Friday, December 28, 2007

Death of a Shero

(Photo Credit: Ahmad Masood/Reuters; the coffin bearing Benazir Bhutto in Rawalpindi, Pakistan, 12/27/07)

Tragically, my friends, the Benazir Bhutto death watch, begun in Roxie's World when the former prime minister returned to her country in October despite threats to her life, ended Thursday with Bhutto's assassination in Pakistan. We mourn the loss of this brave woman and deplore the misguided policies of the United States that contributed so much to the instability in Pakistan. (For our previous commentary on Bhutto, click here, here, and here.)

NYT obit is here. Times slideshow of highlights of her life is here. Coverage of the assassination is here. And here is Bhutto in her own words, blogging this fall on Huff Po about her risky decision to return to Pakistan. Here is some of what she had to say then:
I long ago realized that my personal life was to be subjugated to my political responsibilities. When my democratically elected father, Prime Minister Zulfiqar Ali Bhutto was arrested in 1977 and subsequently murdered, the mantle of leadership of the Pakistan Peoples Party, our nation's largest, nationwide grassroots political structure, was suddenly thrust upon me. It was not the life I planned, but it is the life I have. My husband and children accept and understand that my political responsibilities to the people of Pakistan come first, as painful as that personally is to all of us. I would like to be planning my son's move to his first year at college later this month, but instead I am planning my return to Pakistan and my party's parliamentary election campaign.

I didn't choose this life. It chose me.

Words fail us. Pray for peace, beloveds. And work like hell to make it happen.


  1. Roxie, though I am not surprised this happened, I still can hardly believe it. What a loss for all humanity this is. How cowardly our government has been. Thank you for this post, which honors a great and magnificent woman. And today we have seen an aide for one Democratic candidate for President trying to tar the only woman running for President, and then the candidate defending his aide.

    Benazir Bhutto's death is not about that candidate, and fortunately the woman running for the Presidency knows that and chose simply to honor and pay her respects to this amazing woman. As you said in one of your posts about Benazir Bhutto, maybe we should give women a chance to run the world. In what's happened in the awful aftermath of this tragedy, the woman certainly has her priorities in order. And so I follow Hillary Clinton's lead: "I am profoundly saddened and outraged by the assassination of Benazir Bhutto, a leader of tremendous political and personal courage. I came to know Mrs. Bhutto over many years, during her tenures as Prime Minister and during her years in exile. Mrs. Bhutto's concern for her country, and her family, propelled her to risk her life on behalf of the Pakistani people. She returned to Pakistan to fight for democracy despite threats and previous attempts on her life and now she has made the ultimate sacrifice. Her death is a tragedy for her country and a terrible reminder of the work that remains to bring peace, stability, and hope to regions of the globe too often paralyzed by fear, hatred, and violence.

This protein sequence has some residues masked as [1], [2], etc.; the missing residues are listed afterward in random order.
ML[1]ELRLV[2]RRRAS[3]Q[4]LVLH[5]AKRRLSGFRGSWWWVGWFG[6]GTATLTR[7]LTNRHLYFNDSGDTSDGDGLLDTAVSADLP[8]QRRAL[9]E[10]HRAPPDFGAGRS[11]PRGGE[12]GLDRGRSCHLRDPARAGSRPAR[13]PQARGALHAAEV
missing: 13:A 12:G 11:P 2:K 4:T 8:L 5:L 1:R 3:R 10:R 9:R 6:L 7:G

Let us pray that her legacy will be a brighter, more hopeful future for the people she loved and the country she served. My family and I extend our condolences and deepest sympathies to the victims and their families and to the people of Pakistan."

    As one of her aides said about the other candidate's focus on Hillary Clinton rather than on this terrible, horrifying tragedy: "This is a time to be focused on the tragedy of the situation, its implications for the U.S. and the world, and to be concerned for the people of Pakistan and the country's stability."

    Amen. Thank you, Roxie, and thank you Hillary Clinton for keeping us focused on what is important. Yes, may Benazir Bhutto's legacy give her country and give the world a brighter, more hopeful future.

    In Peace, and with prayers that such madness will end. For that Possibility, we need leaders who put people, not themselves, first.

    I love you, Rox,

  2. Anonymous1:05 PM EST

    Thank you dear Roxie, for your brave, tender, comforting post!

    It's so hard to make sense out of tragedy. But I think it is not ultimately about gender, it's about prejudice and bigotry used to drive power-over agendas, whether that involves color, gender, religion, political philosophy, orientation, national origin, or whatever.

    We need to lead by example, to celebrate our tolerance, difference, diversity, each other's Possibility (as Goose says wonderfully), we need to lovingly celebrate each morning's innumerable chances -- that's the key to world and our own national recovery!



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